‘Conserving ecosystems of world’s nature-rich nations would save planet’ | Lifestyle News

‘Conserving ecosystems of world’s nature-rich nations would save planet’ | Lifestyle News

MONTREAL: Protecting ecosystems like the tangled expanses of the Amazon rainforest, the towering mountains of the Himalayas and the cloud-shrouded forests in the world’s most natural countries could help save the planet, experts say.

Governments are trying to hammer out a new global deal to guide wildlife conservation by 2030 at a UN summit in Montreal this week. Of the nearly 200 countries gathered, five are among the most biodiverse nations in the world in terms of the number of unique species.

Brazil, China, Indonesia, Mexico and Colombia boast more than 131,000 species of plants, about 6,000 birds and nearly 3,000 mammals, according to data compiled by the International Union for the Conservation of Nature, BirdLife International and the United Nations Environment Program. That’s more than a third of all flowering plants in the world and more than half of all bird and mammal species on earth.

Still, that’s not necessarily enough to get them special treatment in the talks, experts said, which are run on a consensus basis, meaning all parties must agree.

“Biodiversity is important in every country, so we don’t want to say that Brazil’s biodiversity is worth more than, say, Mongolia,” said Alfred DeGemmis, international policy expert at the Wildlife Conservation Society.

“However, it is necessary to listen to the countries that will have a significant responsibility in terms of biodiversity in the financial area,” he said, noting that countries with a lot of nature are the ones who have to implement each new agreement.

Here’s what some of the world’s richest nations want to achieve at the talks.


About 60% of the world’s largest rainforest – the Amazon – lies within Brazil’s borders and is home to unique and charismatic creatures such as the giant anteater, two-toed sloth and poison dart frog.

Around half of the entire Amazon basin is currently under protection, and Brazil has lobbied for funding at UN talks to keep it that way.

Developing countries are calling for the establishment of a fund to support their conservation efforts, with $100 billion a year or 1% of global GDP flowing from wealthy nations to developing countries by 2030.

Any deal “must be accompanied by the approval of a suitably robust resource mobilization package,” the Brazilian delegation said during a December 10 meeting.

Brazil has more than a third of its land under some level of protection, but has yet to formally endorse a global pact to protect 30% of its land and seas by 2030, known as 30-by-30.


China holds the presidency of this year’s summit, and the talks were originally scheduled to take place in Kunming — a city in Yunnan province with towering karst cliffs and deep mountain gorges.

As the president of the negotiations, China must strike a balance and find an agreement between all parties if they want a successful outcome.

“Because, frankly, they’re president, they want to … refrain from being too loud a little bit [finance] issues,” said Norwegian Minister for Climate and Environment Espen Barth Eide.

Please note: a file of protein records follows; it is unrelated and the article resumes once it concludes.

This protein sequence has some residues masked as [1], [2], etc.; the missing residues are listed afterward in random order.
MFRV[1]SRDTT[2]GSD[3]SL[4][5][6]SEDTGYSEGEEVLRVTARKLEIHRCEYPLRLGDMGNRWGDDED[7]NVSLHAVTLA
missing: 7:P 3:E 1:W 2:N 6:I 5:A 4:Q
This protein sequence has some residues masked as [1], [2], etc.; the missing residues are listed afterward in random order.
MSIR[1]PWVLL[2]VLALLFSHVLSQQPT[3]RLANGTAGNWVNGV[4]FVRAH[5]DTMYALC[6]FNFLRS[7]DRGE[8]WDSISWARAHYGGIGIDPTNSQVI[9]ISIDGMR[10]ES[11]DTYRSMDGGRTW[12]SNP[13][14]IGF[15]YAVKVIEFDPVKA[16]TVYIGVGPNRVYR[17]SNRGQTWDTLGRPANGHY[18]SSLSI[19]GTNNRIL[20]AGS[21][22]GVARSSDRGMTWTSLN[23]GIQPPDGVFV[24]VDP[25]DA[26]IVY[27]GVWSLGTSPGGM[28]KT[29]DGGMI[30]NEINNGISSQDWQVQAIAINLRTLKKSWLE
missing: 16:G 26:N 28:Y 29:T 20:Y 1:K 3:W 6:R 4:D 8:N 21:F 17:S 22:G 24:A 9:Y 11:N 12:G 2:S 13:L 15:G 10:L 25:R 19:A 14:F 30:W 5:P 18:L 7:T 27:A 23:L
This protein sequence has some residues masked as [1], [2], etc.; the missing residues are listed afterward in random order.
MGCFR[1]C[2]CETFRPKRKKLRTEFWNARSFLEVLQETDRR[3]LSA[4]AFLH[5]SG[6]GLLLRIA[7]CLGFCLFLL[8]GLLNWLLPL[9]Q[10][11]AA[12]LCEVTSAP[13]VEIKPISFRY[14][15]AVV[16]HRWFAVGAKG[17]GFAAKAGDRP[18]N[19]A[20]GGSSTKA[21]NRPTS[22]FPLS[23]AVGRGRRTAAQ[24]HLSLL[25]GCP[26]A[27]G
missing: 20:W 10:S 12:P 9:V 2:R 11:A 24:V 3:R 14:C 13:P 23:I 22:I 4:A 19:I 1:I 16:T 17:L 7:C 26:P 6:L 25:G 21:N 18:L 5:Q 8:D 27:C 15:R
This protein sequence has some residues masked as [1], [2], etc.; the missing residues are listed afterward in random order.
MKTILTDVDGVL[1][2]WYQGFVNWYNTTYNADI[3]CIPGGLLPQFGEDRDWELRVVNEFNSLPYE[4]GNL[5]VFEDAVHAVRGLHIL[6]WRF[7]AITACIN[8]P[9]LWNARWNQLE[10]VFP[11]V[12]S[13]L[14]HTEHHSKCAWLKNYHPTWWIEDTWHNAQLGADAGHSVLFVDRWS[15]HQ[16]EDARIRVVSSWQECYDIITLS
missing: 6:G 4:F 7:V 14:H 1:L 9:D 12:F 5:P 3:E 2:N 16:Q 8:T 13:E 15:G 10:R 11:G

Last year, Chinese President Xi Jinping announced the establishment of a $237.47 million fund to support conservation in developing countries.

China has designated 25% of its land as “ecological sanctuaries”. But it hasn’t yet supported 30-by-30.


Scientists are still mapping the full extent of Colombia’s biodiversity after decades of civil wars closed much of the country’s jungle to field research.

Since a 2016 peace deal with the Revolutionary Armed Forces of Colombia (FARC), scientists have discovered many new plant species in the country’s forests.

Colombia is arguably the most ambitious and biodiverse nation at the talks. The government supports the 30 by 30 target and is a strong advocate for the inclusion of indigenous peoples and local communities in the final agreement.

“The least we can do — the minimum for species survival — is to protect at least 30%, based on scientific evidence,” Colombia’s Environment and Sustainable Development Minister Susana Muhamad said during a meeting on Friday. “It should be 50%.”


This North American country offers a varied landscape ranging from arid desert to mangrove swamps to cloud forest and jungle.

The Mexican delegation has taken a fairly progressive approach to the talks, supporting the 30 by 30 target with around 15% of the country currently protected. Negotiators say they also want to see numerical targets for phasing out pesticides – a divisive goal that has been pushed back by Brazil and China.

However, Mexico was less interested in reducing the consumption footprint.


This forest nation, an archipelago of more than 10,000 islands, has made a fortune off palm oil — often at the expense of the country’s endangered orangutans, scientists say.

Habitat destruction from oil palm plantations, deforestation and mining, and hunting halved the orangutan population on the island of Borneo — which is sandwiched between Indonesia, Malaysia and Brunei — from 1999 to 2018, according to a 2018 study in the journal Current Biology 2015

But Indonesia has so far been relatively uninvolved in the talks, observers told Reuters.

The country has announced that it will protect around 10% of its territorial waters by the end of this decade, and it is the only major forest nation where deforestation is currently declining.

“Indonesia supports voluntary commitments with appropriate flexibility based on national circumstances,” Indonesian Deputy Environment and Forest Minister Alue Dohong said at talks on Friday.

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